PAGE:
- Examples of bounded intervals:
- [0, 1]: Includes both endpoints, 0 and 1,
- [99, 1999]: Includes endpoints 99 and 1999.
- Examples of unbounded intervals:
- (-∞, ∞): does not have a real number for either endpoint,
- The set of all real numbers (ℝ).
- Examples of half-bounded intervals:
- (-∞ 1]
- The set of natural numbers(ℕ) .
Bounded and unbounded intervals can also be closed or open intervals. Open intervals have parentheses and do not include endpoints. Closed intervals, which have brackets, include endpoints. The difference between closed and bounded is that bounded intervals have to have real numbers, while closed intervals can have other numbers, like complex numbers.
Theorems that Work on a Bounded Interval
Whether or not intervals are bounded rarely crops up as a topic in elementary calculus classes. However, many theorems and procedures only work on these carefully defined intervals. Even if it isn’t explicitly stated in class, working with bounded intervals is implied. For example, all of the following theorems and procedures are defined on bounded intervals:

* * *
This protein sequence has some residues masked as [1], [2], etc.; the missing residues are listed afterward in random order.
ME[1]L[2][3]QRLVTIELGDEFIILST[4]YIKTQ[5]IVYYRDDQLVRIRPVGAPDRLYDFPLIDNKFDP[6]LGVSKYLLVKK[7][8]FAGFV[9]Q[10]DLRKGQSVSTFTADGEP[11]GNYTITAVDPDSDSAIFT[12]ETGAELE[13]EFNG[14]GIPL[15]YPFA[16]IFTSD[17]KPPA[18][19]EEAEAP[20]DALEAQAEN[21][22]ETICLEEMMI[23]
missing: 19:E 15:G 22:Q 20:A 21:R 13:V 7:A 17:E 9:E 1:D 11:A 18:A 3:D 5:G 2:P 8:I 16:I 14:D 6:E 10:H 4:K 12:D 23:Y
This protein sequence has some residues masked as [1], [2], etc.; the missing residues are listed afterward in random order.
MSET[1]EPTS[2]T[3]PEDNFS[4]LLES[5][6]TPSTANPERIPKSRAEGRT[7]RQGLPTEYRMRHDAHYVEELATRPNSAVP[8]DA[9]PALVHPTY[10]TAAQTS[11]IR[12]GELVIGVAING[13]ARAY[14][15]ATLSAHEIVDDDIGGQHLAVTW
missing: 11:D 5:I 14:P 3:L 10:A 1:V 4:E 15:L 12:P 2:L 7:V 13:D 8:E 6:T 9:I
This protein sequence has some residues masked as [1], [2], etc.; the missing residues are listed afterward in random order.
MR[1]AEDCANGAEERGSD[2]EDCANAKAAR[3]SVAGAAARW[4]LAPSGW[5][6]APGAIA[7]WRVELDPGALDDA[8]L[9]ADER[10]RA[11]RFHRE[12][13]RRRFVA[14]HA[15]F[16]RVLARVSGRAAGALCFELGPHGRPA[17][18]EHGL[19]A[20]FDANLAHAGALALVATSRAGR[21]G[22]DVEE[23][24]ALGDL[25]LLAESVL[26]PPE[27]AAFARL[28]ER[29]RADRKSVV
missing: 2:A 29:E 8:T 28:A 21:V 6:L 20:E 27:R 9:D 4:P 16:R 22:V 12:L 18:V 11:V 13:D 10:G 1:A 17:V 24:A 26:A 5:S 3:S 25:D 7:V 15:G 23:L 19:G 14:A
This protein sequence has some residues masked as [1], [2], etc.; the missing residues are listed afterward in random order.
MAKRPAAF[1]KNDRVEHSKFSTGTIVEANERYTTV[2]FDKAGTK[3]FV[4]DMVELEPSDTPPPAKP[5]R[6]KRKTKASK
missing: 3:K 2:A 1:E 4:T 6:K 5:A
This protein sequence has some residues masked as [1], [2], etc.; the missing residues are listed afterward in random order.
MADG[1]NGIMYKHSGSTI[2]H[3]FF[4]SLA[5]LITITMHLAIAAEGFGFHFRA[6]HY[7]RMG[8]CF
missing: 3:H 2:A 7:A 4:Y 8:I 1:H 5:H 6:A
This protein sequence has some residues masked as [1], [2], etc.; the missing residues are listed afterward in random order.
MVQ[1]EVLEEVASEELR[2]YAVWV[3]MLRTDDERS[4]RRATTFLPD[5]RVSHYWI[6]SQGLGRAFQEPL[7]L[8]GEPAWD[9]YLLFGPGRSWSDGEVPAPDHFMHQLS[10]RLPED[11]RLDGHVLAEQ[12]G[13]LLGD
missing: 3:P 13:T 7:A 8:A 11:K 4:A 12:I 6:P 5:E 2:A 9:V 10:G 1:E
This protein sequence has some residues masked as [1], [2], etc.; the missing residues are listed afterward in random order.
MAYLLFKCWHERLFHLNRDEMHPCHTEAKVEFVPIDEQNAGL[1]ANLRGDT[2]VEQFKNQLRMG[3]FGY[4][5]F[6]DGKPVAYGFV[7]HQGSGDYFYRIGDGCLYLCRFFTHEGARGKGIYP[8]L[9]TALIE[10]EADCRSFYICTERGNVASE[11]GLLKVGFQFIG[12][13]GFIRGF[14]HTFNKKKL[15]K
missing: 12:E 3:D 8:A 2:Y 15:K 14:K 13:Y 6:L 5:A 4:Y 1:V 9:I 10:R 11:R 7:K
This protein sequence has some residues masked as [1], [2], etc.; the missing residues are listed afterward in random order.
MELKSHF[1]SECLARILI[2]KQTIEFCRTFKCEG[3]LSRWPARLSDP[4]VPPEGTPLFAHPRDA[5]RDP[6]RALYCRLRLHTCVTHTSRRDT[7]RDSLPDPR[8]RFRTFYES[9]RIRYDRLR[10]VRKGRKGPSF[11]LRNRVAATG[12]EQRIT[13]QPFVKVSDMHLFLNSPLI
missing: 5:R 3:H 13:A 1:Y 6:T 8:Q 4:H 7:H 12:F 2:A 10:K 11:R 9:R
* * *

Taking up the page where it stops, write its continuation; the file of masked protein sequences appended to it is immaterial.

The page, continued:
- All continuous functions are Riemann integrable.
- If a function is continuous on an interval [a, b], then it has an absolute maximum and an absolute minimum on that same interval .
- The mean value theorem (for derivatives) states that a continuous function has at least one point where the function is equal to its average value on an interval.
- The mean value theorem (for integrals) states that there is a rectangle equal to the area under the curve on an interval.
There are dozens more theorems that only work on a bounded interval.
 Math 401 – Introduction to Real Analysis. Retrieved April 25, 2021 from: http://personal.psu.edu/axb62/PSPDF/lnotes401.pdf
 Additional Topics from 4.2 and 4.3. https://www.math.tamu.edu/~jlewis/131notes/131notes4.2,4.3.pdf
 Part 1: The Real Numbers. Retrieved April 25, 2021 from: https://www.math.uh.edu/~charles/Real-nos.pdf